Project Compass has accused the University of Sheffield of wasting architects’ time and money in its procurement process for a new £25 million music and performance art centre
The procurement reform campaign group raised concerns about the open, single-stage tender – which it claimed required large amounts of work from those wishing to enter – and described the process as a ‘weird hybrid’ and ‘very wasteful’.
Project Compass also complained that, because the cost of architectural services varied for each submitted design, the 20 per cent of the total marks given to tender price would be difficult to evaluate.
Defending the process, university director of estates Keith Lilley said the project had been tendered outside an existing framework ‘to give all those with the relevant skills and experience the chance to demonstrate what they could bring to the project’.
He said: ‘We made the process as open, fair and transparent as possible to encourage interest from a wide range of potential bidders and we had interest from as far afield as New York and Holland.
‘We recognise that it is a lot of work for people, but we had over 150 expressions of interest, dealt with over 50 clarification questions, and undertook more than 25 site visits for potential bidders – all of which demonstrates clearly that there was a real appetite for this exciting opportunity.’
Project Compass director Russell Curtis replied: ‘While it is laudable that the university was keen to open up this opportunity to practices not on their framework – which in itself makes one wonder what the point of having a framework is in the first place – any successful procurement must balance the selection of an architect with minimising the abortive work undertaken by bidding teams.
‘It is arrogant for Sheffield University to celebrate how many expressions of interest they received without acknowledging the vast amounts of money wasted during the procurement process. A better procedure would still deliver them a world-class building without exploiting the goodwill and enthusiasm of interested parties.
‘What other profession would accept such significant amounts of speculative work for such a small chance of success?’
The proposed PEARL building, on Sheffield’s Upper Hanover Street, will provide new combined facilities for the university’s music, theatre studies and creative writing departments.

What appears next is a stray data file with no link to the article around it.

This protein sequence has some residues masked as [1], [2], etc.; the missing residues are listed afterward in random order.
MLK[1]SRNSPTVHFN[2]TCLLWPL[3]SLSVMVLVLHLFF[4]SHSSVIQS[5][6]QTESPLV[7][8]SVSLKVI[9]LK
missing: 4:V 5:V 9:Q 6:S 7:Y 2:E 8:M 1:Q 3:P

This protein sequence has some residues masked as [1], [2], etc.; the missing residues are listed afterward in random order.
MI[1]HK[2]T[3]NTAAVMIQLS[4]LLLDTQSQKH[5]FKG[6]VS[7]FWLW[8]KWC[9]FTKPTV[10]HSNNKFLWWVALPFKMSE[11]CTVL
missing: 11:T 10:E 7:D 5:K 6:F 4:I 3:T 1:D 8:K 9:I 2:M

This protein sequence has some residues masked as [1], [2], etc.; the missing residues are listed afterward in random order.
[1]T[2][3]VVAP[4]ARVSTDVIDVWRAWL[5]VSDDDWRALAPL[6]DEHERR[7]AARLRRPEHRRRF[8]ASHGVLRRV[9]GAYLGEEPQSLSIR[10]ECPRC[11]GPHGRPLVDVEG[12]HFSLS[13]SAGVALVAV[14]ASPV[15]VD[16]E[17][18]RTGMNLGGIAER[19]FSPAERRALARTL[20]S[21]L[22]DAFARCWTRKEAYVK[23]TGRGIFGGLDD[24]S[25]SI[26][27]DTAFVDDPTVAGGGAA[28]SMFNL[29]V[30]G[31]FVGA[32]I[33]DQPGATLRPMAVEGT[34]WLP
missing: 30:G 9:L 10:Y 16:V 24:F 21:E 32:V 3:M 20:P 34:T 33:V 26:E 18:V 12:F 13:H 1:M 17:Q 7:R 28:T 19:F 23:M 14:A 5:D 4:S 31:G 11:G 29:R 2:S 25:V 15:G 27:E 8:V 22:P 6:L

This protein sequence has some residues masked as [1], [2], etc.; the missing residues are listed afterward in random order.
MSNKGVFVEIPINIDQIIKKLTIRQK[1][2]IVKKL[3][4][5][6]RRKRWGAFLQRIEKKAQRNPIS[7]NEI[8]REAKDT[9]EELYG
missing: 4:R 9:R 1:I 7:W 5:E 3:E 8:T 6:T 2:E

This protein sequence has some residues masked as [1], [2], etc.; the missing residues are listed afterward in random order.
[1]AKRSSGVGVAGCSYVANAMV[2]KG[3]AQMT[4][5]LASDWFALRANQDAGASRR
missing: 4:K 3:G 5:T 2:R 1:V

According to the contract notice: ‘The new building will enable music, theatre studies and creative writing to develop, and expand teaching, research and grant capture, while also offering all university students and staff enhanced performance opportunities, and contribute to the university’s pledge to support a strong and vibrant city.’
The scheme will replace a series of warehouses and former light industrial buildings opposite Sauerbruch Hutton’s and RMJM’s Jessop West humanities building, which opened in 2009.
The building will feature a flexible recital hall capable of seating between 200 and 650 people alongside a 300-seat ‘black box’ theatre and a 160-capacity rehearsal studio.
It will also house two music psychology laboratories, an ethnomusicology studio, seven practice rooms, two sound-proofed music studios and a variety of breakout spaces and multi-purpose rooms.
The competition, which closed on Friday (17 October) came 16 years after Nigel Coates Architects’ competition-winning National Centre for Popular Music in Sheffield closed to the public. The £15 million landmark – which opened in 1999 – went into administration after failing to attract enough visitors and has since been transformed into a student union for Sheffield Hallam University.
Earlier this year AJ120 practice Bond Bryan won planning for a 12,500m2 four-storey glass atrium linking the university’s Grade II-listed Mappin Building with the 1855 Central Wing.
Other nearby university landmarks include GMW’s 78m-high Arts Tower and RMJM’s copper-clad Information Commons (pictured).
The winning team will develop PEARL from RIBA Stage 1 to 5 and will be novated to the main contractor during project delivery. The building is set to be completed in 2019.